You know those days when it feels good to be alive? Nice weather, blue skies, not too hot. There’s a gentle breeze, bees are buzzing, and the light is falling just right, illuminating your surroundings like an Old Master painting. Perhaps you feel like wandering beside a river, or popping down to your local bar to enjoy a drink at an outside table. You prefer to walk rather than take the car, as even the ground or path feels good under your feet. Food tastes better, sounds sound better, and everything smells nice too.
Well today is not one of those days. It is the very opposite of one, in fact.
This is the sort of day that makes you sorry that you woke up. Once you had woken up, you regretted leaving the comfort of your bed to stare at the rain hitting the windows. Listening to the driving downpour on the roof, and peering through the gloom of dull skies, and complete cloud cover. It starts to feel uncomfortably chilly very quickly, and there is no alternative but to switch on the heating. A look at the TV weather forecast confirms your worst suspicions. It is in for the day, and probably all day tomorrow as well.
If you have no reason to go out, the best thing to do is to go back to bed with a good book, or curl up on the sofa and watch a film on the TV. Spoil yourself with some edible treats, and later on maybe open a bottle of wine. Close the curtains, and hide from the outside. If you can’t see it or hear it, then maybe it isn’t there. But such decadence is not for me. I have a dog.
No point putting it off, Ollie has to go out, which means that I have to take him. In the future, it might be possible to train a dog to walk itself, heading home with a sat-nav attached to its collar, treading a familiar path. But this is not that future, this is now. I have to get ready, cover myself in waterproof clothing, and set off over the fields. Once out, it is even worse. The wind is cold, the rain even colder. Despite struggling with an umbrella, I am soon pretty wet, and the familiar environs of Hoe Rough are covered in damp leaves, and thick mud.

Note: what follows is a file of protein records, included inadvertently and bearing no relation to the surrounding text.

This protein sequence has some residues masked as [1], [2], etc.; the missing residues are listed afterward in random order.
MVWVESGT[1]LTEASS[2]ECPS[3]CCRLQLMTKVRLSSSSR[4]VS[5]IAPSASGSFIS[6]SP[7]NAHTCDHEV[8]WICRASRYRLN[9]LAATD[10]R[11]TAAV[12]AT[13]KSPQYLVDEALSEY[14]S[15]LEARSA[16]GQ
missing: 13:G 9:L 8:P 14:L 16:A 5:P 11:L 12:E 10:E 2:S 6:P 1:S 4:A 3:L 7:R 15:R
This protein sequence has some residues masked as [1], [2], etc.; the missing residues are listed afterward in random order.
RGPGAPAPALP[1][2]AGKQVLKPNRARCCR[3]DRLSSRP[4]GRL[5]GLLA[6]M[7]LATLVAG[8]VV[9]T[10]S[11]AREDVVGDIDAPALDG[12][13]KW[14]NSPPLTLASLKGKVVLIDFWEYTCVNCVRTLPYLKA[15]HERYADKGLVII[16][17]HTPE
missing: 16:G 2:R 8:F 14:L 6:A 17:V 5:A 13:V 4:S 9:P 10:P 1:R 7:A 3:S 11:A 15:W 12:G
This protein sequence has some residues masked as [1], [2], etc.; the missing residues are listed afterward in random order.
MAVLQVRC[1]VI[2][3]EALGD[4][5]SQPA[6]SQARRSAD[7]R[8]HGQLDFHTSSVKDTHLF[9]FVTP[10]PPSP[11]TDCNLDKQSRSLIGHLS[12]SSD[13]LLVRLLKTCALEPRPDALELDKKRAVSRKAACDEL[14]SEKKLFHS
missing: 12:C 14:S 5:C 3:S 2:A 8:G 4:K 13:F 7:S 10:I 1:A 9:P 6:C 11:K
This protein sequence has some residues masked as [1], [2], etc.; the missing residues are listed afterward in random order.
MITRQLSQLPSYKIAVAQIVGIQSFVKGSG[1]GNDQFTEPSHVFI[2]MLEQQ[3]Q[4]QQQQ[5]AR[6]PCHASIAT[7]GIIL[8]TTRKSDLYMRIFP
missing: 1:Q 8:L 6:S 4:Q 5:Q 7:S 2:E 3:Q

When the walk started to feel like a punishment, I cut it short, giving Ollie one his shortest walks ever, at under fifty minutes. I was happy to be home again, but the long dull evening stretched ahead. With Julie over at her daughter’s, babysitting her grandson, I decided to do something out of the ordinary. I will go to the cinema in Dereham, and watch a film. Not only will it pass a couple of hours during the late afternoon, it will be a reward to myself for enduring the weather, and never letting my dog down.
I will let you know how it works out.